By Jeff Baker
“Don’t drop me, dammit!” she said, trying to pull her hands from the two men walking her on the crosswalk.
“Hold on,” Mac said. “Just ‘till we cross the street.”
“I’ve crossed streets before,” she snapped. “I remember before they were paved!”
“Take it easy,” Sam said. “We’re just trying to help.”
“A lot of help you are,” she said. “At least put my feet down so I can actually walk!”
“Well, okay,” Sam said. “But we’re still holding on to both hands.”
The little girl who-was-not-a-little-girl grumbled something in an ancient tongue.
Mac sighed. If it wasn’t for love.
Jeremy “Mac” McCabe and Samuel Oldtree had met at the annual Native Coalition on Understanding Myth and Legend three years ago. That was before Mac found out that some legends weren’t just legends. Corn Maiden, for example; she supposedly became a young woman and aged into an old one over the year before repeating the process. Corn Maiden was Sam’s great-great-something Aunt. This year the annual transformation had gone a little extreme and she’d become a toddler.
“I have to be careful of eclipses,” she’d explained. “It threw me off.”
Sam and Mac had promised the family that they would look after her for a month or so until she at least looked old enough to be on her own. Having a toddler goddess dancing out in the prairie moonlight would have caused a commotion and someone would have called the authorities. Legends shouldn’t be arrested. Once they were in the diner, Mac thought she’d calm down. No such luck.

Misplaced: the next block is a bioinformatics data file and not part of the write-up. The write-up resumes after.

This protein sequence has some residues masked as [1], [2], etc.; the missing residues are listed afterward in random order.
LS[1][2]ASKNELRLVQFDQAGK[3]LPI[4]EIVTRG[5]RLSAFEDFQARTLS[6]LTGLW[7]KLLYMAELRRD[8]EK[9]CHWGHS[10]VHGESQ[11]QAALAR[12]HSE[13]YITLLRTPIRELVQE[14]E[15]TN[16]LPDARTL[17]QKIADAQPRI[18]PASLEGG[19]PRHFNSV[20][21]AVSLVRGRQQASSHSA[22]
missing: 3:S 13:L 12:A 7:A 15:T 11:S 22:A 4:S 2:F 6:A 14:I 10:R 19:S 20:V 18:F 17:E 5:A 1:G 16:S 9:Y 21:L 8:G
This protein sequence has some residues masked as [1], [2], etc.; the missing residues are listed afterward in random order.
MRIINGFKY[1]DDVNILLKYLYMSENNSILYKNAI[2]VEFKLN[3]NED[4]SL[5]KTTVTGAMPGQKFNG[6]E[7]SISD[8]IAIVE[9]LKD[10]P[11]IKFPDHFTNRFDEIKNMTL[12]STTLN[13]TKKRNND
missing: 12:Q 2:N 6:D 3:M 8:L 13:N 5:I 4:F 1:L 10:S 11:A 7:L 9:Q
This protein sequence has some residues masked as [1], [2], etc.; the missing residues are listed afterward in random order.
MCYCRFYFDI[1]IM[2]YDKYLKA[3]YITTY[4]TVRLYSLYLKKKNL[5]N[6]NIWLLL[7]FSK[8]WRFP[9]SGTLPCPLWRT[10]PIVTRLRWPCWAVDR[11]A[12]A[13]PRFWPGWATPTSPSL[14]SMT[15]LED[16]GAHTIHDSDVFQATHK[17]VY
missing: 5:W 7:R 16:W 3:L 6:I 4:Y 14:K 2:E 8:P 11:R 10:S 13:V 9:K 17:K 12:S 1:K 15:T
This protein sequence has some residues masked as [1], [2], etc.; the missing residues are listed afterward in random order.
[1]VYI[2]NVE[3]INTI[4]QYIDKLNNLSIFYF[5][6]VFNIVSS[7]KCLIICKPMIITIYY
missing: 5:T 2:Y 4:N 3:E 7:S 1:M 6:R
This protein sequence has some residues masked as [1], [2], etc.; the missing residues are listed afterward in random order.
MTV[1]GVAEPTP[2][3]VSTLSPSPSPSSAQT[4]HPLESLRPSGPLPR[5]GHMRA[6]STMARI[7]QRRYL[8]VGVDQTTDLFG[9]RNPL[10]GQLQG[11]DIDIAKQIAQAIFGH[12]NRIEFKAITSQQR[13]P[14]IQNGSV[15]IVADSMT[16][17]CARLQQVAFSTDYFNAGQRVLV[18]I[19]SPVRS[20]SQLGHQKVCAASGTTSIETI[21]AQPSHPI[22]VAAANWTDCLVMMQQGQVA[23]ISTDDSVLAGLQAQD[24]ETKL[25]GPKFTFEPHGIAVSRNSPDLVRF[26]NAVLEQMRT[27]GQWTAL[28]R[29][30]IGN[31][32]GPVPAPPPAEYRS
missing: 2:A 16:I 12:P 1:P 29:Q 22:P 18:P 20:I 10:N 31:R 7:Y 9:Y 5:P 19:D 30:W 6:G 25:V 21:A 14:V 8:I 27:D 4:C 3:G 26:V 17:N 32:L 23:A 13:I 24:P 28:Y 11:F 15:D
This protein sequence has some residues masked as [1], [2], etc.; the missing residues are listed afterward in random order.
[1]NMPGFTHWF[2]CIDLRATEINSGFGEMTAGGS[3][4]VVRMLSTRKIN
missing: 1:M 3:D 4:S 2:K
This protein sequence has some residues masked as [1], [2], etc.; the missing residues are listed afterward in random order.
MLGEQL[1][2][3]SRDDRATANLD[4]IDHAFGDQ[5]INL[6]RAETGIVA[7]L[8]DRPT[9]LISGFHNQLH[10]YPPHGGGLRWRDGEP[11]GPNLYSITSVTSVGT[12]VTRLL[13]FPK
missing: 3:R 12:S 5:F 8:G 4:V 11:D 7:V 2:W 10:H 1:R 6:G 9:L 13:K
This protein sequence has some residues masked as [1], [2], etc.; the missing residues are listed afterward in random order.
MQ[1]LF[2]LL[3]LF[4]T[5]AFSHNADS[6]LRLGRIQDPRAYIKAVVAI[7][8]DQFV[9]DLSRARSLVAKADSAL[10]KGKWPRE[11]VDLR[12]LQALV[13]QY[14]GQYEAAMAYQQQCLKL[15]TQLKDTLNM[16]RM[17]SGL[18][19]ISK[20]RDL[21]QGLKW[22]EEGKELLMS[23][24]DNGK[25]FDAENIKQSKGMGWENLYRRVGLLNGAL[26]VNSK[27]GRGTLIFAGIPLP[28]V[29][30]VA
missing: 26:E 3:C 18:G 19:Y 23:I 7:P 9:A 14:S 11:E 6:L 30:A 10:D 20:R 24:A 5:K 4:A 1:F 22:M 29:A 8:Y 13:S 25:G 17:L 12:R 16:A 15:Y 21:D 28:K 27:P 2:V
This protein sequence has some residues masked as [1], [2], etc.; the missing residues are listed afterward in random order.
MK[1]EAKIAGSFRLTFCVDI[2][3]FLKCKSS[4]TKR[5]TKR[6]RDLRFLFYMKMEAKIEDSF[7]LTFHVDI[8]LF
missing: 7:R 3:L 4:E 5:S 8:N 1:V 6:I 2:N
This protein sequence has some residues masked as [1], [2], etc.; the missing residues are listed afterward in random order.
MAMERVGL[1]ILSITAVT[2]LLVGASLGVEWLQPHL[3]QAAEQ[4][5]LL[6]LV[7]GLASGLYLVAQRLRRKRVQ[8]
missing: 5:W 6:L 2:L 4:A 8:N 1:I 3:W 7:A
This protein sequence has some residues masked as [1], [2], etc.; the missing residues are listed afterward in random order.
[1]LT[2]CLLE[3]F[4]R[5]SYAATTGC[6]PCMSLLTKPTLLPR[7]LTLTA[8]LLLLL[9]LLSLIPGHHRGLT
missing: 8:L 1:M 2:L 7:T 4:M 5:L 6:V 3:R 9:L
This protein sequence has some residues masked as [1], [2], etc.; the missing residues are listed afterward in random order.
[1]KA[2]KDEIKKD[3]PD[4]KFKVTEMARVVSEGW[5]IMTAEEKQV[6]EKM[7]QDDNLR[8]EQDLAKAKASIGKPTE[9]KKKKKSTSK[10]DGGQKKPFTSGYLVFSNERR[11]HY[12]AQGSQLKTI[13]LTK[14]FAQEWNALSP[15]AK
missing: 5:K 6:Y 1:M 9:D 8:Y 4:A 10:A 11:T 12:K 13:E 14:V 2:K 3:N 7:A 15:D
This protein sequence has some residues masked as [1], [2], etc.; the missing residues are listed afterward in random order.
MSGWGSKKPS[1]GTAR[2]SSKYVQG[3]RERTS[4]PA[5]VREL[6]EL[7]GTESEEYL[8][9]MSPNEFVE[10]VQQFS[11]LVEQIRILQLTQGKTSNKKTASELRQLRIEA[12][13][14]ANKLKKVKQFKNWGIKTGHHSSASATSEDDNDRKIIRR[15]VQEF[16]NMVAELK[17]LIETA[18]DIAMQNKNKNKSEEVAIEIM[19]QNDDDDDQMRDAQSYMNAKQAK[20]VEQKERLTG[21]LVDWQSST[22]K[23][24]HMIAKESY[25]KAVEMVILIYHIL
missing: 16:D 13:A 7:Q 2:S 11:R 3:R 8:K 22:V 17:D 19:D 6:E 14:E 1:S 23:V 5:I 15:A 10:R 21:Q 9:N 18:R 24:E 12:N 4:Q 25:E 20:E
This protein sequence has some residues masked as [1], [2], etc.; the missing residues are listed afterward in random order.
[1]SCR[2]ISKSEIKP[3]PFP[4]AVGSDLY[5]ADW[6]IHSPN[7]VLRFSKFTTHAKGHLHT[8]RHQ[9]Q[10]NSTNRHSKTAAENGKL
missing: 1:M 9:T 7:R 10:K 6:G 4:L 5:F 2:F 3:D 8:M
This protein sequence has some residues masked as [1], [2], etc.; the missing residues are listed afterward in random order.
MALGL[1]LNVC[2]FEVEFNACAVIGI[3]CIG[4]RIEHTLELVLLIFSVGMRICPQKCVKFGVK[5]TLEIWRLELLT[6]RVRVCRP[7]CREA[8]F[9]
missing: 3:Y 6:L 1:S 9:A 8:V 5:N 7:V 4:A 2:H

“We’re ordering corn,” she said to the server who was taking their order. “And fry bread. With butter.”
“She’s been studying our culture,” Sam explained.
“I AM your culture God dammit!” Corn Maiden said. “I’m the one who showed your people how to make…”
“We’ll just have two of the lunch special,” Sam said hastily. “And a kid’s meal. Thanks. That’ll be all.”
Mac wondered why a Native goddess swore exactly like a white Protestant guy whose lawn mower wouldn’t start.
“I should forbid the corn crop from growing this year,” Corn Maiden grumbled when the server left.
“You do,” Mac said, “and I have two words for you; Day Care!”
“You wouldn’t!” Corn Maiden said shocked. Mac glared. She sat back in her chair.
Sam smiled to himself. They might make it through the next couple of months yet. Anyway, you had to know how to talk to kids.